250 g turnip (meng kuang) peeled and cut into 5 cm strips
400 g chinese round cabbage (cut into bite size chunks)
100 g long beans (cut diagonally into 5 cm lengths)
2 daun salam (bay leaves)
4 clove garlic
1½ stalk lemongrass (sliced)
½ slice galangal
150 g ikan bilis (soaked for 5 minutes)
80 g carrot (peeled and sliced)
1 tbsp ground coriander
½ tbsp fish curry powder
500 ml coconut milk
2 tbsp sambal chili oil
3 pcs tau kwa (halved into triangles and deep-fried)
3 instant lontong (rice cakes) (boiled and cubed)
6 hard-boiled eggs (halved)
60 g serunding (fried grated coconut)
500 ml water
oil for cooking
palm sugar (to taste)
salt (to taste)
sambal chili (to taste - for topping)
Are you a veggie lover who enjoys having a toothsome bowl of curry on a rainy day? If the answer is yes, then you NEED to try Lontong!
What makes Lontong even more unique is its interesting aroma. The light but savory tang comes from instant rice cakes that were wrapped and steamed in banana leaves. The distinct taste also comes from the bay leaves and fried grated coconut.
Feeling hungry yet? Why not try making it at home?
Some might prefer getting takeout just because it's more convenient than cooking at home. But there are countless benefits of cooking at home.
Firstly, you are in full control of the ingredients. If you are not a fan of spicy foods, you could cut down on the chili padi (bird’s eye chilis). Similarly, you could also add more coconut flakes if you want a stronger coconut taste. For a healthier dish, you could also use low-fat coconut milk and coconut oil instead.
Also, cooking acts as a stress reliever for some people. Nothing is more satisfying than wolfing down a hearty dish you made on your own! It gives you a sense of accomplishment and helps you become more confident.
Ready to start cooking Lontong? With just two simple steps, blending and fry spice paste before adding the vegetables and coconut gravy. Yes, it is that easy to recreate Lontong at home!
Unfortunately, Lontong is not vegetarian as you would need to use ikan bilis if you are following the recipe below. However, you could make the dish vegetarian by omitting the ikan bilis, using vegetable oil, and adding meat-free ingredients like mushrooms and corn to give the dish more flavor.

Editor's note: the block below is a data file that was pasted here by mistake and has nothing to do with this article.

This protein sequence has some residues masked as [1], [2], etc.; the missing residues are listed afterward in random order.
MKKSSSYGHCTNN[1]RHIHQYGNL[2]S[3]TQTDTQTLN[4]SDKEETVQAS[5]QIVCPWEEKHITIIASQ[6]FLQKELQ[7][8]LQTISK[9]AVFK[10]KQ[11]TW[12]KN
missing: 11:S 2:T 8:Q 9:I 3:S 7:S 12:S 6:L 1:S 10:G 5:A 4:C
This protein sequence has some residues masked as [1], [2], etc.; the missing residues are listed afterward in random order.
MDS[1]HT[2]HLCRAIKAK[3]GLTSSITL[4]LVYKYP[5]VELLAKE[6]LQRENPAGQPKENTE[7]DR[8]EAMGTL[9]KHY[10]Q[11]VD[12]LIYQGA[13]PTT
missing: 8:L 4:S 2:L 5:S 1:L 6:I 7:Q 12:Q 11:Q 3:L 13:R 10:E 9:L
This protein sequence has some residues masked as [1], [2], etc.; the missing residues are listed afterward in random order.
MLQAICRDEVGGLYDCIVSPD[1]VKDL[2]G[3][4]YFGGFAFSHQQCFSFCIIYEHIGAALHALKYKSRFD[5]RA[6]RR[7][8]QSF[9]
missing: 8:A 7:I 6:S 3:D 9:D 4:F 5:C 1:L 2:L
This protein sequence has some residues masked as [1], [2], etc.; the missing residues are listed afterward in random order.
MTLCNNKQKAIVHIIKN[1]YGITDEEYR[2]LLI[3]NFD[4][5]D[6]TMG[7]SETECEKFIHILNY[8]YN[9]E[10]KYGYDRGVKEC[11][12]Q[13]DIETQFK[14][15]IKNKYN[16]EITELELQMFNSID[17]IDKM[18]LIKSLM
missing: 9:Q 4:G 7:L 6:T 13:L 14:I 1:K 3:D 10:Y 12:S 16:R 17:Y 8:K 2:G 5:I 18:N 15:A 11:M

Lontong is essentially a curry. Thus, it can be spicy, but if you prefer milder spicy flavors, you can reduce the amount of chili padi in the dish.
There are several ways to do this. One way is to reduce the amount of rice cakes and replace them with vegetables so that you reduce your carbohydrate intake. You could also opt for low-fat coconut milk over regular coconut milk and vegetable oil over butter or duck oil.
Yes, you will be able to find them if you want to save time, although rare. Bear in mind that the secret to a good curry dish is in the paste.
However, if you are someone who prefers customising the flavor of the dish, you might want to make your own paste from scratch.
As the recipe uses coconut milk (which goes bad after a week or so), you might want to finish any remaining lontong within 2-3 days.
The rice cakes could also make the gravy cloudy and slimy. Separate them if you wish to store the dish for another meal the following day. Alternatively, you could cook a fresh batch of rice cakes to enjoy with the gravy.
Feel free to omit certain vegetables if they are not to your liking: the best aspect about cooking Lontong is that it works with a variety of vegetables. If you’re not a fan of carrots, feel free to leave them out
Pour the gravy over the rice cakes and eggs before topping with serunding and sambal. Serve hot.